12.  We also welcome the proposal's provisions to improve the analysis of Europol data, including checking that information for cross-references, on which we have also commented in the past.[17] As the data protection standards in the existing Europol Decision have caused us concern[18] we welcome the provisions to strengthen Europol's data protection regime in the proposal. However, we agree with the Government's view that the data protection provisions in the proposal, which reflect to a degree the provisions in the draft Data Protection Directive, which is still under negotiation in the Council, will remain unclear until the latter proposal has been adopted.[19] The House debated this Directive on 20 June 2012 and endorsed the Government's decision to participate in this proposal.[20] We also note the Government's concerns about the abolition of Europol's existing Joint Supervisory Board, particularly because of the significant expertise that this body has built up over time.[21] We hope the Government will seek to ensure in the negotiations that the data protection provisions in the draft Europol Regulation correspond to the provisions of the draft Data Protection Directive as much as possible.


13.  In recent evidence to the Committee the Director of Europol, Rob Wainwright, expressed concerns about the proposed merger of Europol and CEPOL, primarily because of the resource implications. He also suggested that the LIBE Committee might not be supportive of such a move.[22] Dr Ferenc Banfi, the Director of CEPOL, also wrote to us to indicate the agency's opposition to the proposed merger. This letter is reproduced in Appendix 2. While the Government supports the relocation of CEPOL "in principle" they have concerns that the proposed merger could see training priorities losing out to operational priorities in the long-term. The Government are also sceptical about the Commission's estimate of the degree of savings that could be achieved through the merger.[23]

14.  The potential merger of EU agencies is anticipated in a Joint Statement on decentralised agencies, which was endorsed by the European Parliament, Council and the Commission. It states that "merging agencies should be considered in cases where their respective tasks are overlapping, where synergies can be contemplated or when agencies would be more efficient if inserted in a bigger structure".[24] However, we note that in June 2012 the Commission presented a paper to the Council Standing Committee on Operational Cooperation on Internal Security (COSI), which stated that a merger of Europol and CEPOL risked "diluting training under the politically more eye catching pressures of operational law enforcement".[25] While we accept in general the possible merger of EU agencies we consider that the Commission has not yet made a convincing case for the merger of Europol and CEPOL in terms of reducing duplication, achieving efficiency savings and increasing effectiveness. We would welcome further information from the Government as to why, despite their misgivings about the proposed merger, they appear to be unconcerned about the possible relocation of CEPOL to The Hague.


15.  At the end of 2010, the Commission published a Communication on the procedures for the scrutiny of Europol's activities (but not the operational aspects) by the European Parliament together with national parliaments.[26] We wrote to the President of the European Parliament on 3 March 2011 regarding this Communication to support the establishment of such an arrangement but making clear our preference for this to be achieved by building on existing bodies[27] rather than through the establishment of new ones.[28] We therefore welcome the provisions in the draft Regulation to increase scrutiny of Europol and its accountability to the European Parliament and national parliaments. Since Rob Wainwright became Director in April 2009 our inquiry work has benefited from his willingness to engage fully with the Committee and we expect that this relationship with Europol will continue in the future.[29] We note the Government are cautious about the potential disclosure of classified information to such a forum and that they will seek assurances in this respect during the negotiations.[30]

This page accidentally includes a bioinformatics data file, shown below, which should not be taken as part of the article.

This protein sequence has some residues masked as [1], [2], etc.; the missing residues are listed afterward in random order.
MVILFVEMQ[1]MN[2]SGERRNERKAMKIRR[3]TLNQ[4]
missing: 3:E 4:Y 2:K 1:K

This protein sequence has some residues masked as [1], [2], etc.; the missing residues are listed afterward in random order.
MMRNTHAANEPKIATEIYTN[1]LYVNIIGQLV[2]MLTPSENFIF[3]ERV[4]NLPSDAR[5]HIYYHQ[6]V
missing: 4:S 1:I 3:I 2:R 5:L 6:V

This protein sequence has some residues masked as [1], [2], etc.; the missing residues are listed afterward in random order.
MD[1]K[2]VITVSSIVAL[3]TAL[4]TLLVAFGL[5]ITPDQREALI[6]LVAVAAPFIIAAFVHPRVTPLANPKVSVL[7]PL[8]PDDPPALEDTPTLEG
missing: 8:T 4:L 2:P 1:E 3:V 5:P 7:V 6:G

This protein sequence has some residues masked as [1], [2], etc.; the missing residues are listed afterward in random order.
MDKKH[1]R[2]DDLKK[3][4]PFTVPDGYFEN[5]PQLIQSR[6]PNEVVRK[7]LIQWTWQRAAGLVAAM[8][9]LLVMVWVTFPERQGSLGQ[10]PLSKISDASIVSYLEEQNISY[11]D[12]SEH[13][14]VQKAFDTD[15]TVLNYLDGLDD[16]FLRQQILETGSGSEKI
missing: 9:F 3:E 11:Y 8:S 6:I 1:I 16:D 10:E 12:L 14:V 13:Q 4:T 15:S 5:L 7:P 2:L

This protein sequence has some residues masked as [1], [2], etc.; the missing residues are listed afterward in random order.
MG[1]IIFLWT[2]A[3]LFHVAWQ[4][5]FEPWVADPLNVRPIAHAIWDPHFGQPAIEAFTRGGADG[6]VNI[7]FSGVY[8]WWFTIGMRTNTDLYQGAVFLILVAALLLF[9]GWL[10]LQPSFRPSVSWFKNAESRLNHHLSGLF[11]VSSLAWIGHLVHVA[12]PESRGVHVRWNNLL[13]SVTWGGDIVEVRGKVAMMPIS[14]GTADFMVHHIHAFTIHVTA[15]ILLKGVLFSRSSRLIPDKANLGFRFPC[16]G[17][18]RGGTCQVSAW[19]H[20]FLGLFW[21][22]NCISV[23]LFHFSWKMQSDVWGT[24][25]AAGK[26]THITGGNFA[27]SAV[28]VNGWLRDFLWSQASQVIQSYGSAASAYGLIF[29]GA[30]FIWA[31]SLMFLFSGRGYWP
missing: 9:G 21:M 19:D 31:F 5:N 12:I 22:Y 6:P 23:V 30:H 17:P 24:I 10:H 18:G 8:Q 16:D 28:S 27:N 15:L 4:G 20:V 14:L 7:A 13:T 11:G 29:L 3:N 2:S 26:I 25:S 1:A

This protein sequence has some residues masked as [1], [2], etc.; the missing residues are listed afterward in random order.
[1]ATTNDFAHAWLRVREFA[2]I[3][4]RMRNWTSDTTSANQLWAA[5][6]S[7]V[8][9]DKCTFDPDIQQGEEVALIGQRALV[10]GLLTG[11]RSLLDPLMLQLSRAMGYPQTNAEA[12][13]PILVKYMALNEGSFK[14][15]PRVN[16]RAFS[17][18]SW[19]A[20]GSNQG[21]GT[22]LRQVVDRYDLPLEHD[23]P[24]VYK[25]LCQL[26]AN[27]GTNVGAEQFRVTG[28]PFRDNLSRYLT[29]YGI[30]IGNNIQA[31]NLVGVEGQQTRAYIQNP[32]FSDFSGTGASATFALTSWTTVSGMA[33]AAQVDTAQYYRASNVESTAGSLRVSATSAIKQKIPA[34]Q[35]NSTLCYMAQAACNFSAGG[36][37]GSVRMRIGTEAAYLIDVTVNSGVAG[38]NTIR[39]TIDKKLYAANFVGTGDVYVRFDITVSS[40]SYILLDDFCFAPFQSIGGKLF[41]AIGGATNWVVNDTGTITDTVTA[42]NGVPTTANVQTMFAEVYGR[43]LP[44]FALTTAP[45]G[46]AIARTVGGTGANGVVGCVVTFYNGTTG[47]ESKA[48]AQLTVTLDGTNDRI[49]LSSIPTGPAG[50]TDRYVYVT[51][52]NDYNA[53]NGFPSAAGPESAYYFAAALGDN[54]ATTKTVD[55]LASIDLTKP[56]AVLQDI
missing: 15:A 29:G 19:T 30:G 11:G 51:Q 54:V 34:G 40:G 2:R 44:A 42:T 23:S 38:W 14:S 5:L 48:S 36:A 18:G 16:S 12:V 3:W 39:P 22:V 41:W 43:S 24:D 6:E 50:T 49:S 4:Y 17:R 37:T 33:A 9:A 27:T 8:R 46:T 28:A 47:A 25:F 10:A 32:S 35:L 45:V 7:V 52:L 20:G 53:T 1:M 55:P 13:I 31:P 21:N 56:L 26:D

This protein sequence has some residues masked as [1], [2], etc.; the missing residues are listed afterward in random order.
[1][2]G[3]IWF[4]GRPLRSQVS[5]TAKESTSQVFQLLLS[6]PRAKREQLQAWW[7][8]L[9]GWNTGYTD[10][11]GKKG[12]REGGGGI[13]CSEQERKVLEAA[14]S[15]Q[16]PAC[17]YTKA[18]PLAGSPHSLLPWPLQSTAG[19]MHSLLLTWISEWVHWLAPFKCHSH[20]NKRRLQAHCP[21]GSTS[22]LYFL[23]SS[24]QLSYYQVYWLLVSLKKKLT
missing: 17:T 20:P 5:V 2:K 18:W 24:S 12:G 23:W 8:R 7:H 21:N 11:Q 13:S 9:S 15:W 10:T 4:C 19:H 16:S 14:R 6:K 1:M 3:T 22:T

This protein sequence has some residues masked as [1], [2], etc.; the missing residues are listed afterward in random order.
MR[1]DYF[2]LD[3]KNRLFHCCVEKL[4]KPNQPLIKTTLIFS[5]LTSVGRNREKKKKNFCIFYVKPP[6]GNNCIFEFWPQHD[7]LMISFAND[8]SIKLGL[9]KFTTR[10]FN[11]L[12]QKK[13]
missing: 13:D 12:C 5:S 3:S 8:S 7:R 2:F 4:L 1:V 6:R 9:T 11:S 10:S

16.  The proposal largely maintains Europol's existing governance structure. In the past we have recommended that the Chair of the Europol Management Board should be decoupled from the rotating EU Presidency and that all members of the Board should be eligible to elect the Chair, for a longer period than one and a half years, renewable once.[31] We are pleased to note that this approach is reflected in Article 16 of the proposal and note that the Government are also supportive of this provision.

The UK's 2014 opt-out decision

17.  Under Protocol 36 to the EU Treaties, the Government must decide whether or not the UK should continue to be bound by around 130 EU police and criminal justice (PCJ) measures, which were adopted before the Treaty of Lisbon entered into force in 2009, or whether it should exercise its right to opt out of them all. That decision must be made at the latest by 31 May 2014. If the Government decide to exercise the opt-out then it may seek to rejoin any of the measures, subject to the conditions set out in the Protocol. On 15 October 2012, the Home Secretary said the Government's "current thinking" was that the UK should opt out of all the pre-Lisbon measures and negotiate to rejoin individual measures where that is in the national interest. We published a comprehensive report on the opt-out decision on 23 April 2013, which concluded, among other things, that the Government had not made a convincing case to exercise the opt-out.[32] We draw on some of its content below.